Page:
It’s hard to believe the 2020 election season is upon us already, but sure enough, candidates are on the campaign trail, dominating the news.
Beyond the politics and the soundbites, however, is an interesting trend. It may come as no surprise that Americans are more polarized on political issues than ever before, but there’s one thing that Americans agree on: no matter their political stripes, they support and want more solar power.
Some recent polling reveals just how strongly Americans support the technology. 89 percent of Americans want more solar farms to be built, with support from both Republicans and Democrats. Nearly two-thirds of Americans even support the idea that newly built homes in their state be required to have solar panels, as a new law in California mandates.
Why is solar so popular? The Solar Energy Industries Association and the Global Strategies Group recently dove into the reasons, finding that wide majorities believe solar is clean, healthier, and is good for the economy. With increasing concerns about climate change, reducing carbon pollution is another appealing aspect of solar.
What’s more, Americans think their political leaders should support solar power. A majority of Americans even say they would vote against politicians that do not support solar.
This is great news for the solar industry, of course, and at Standard Solar we knew from our earliest days when we started in 2004 that solar was going to take off.
But solar’s popularity is also good news for the U.S. economy. Americans must be noticing that solar jobs are taking off – solar panel installer is now the fastest-growing job in the country. Studies have found that solar is contagious – people are more likely to install solar if their neighbors have solar panels, and as costs continue to drop, more and more Americans have taken notice.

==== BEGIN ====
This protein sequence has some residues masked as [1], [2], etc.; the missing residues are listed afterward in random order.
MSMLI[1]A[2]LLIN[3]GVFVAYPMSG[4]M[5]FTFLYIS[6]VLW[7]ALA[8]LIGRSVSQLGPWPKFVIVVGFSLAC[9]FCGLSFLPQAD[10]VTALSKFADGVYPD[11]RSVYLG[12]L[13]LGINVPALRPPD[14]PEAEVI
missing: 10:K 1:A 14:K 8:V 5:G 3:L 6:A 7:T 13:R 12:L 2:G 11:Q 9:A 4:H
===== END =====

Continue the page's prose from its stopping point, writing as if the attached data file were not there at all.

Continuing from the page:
The recent Democratic debates featured several candidates expressing their support for solar and policies to address climate change and support renewable energy like the Green New Deal. Many candidates have also released climate change plans that specifically address solar.
Indeed, the elections will likely affect the solar industry, with the investment tax credit, a key federal policy supporting the solar industry, set to be phased out in 2022. In the next few years, we’re likely to see more breakthroughs in solar technology and storage, and federal support for the industry’s continued innovation will be critical.
And while the presidential and congressional elections might create the most buzz, elections at state level will matter for solar too. Several states have recently adopted legislation that would boost the solar industry, for instance, and the momentum continues to grow at all levels of government. Twenty-nine states and the District of Columbia now have renewable portfolio standards, and three states have a clean energy standard. Will we soon see solar’s popularity translate into policy support in all 50 states? Time will tell.
So just remember as the debates, campaign ads and petty politics get tiring, there is one thing that unites us – the power of the sun.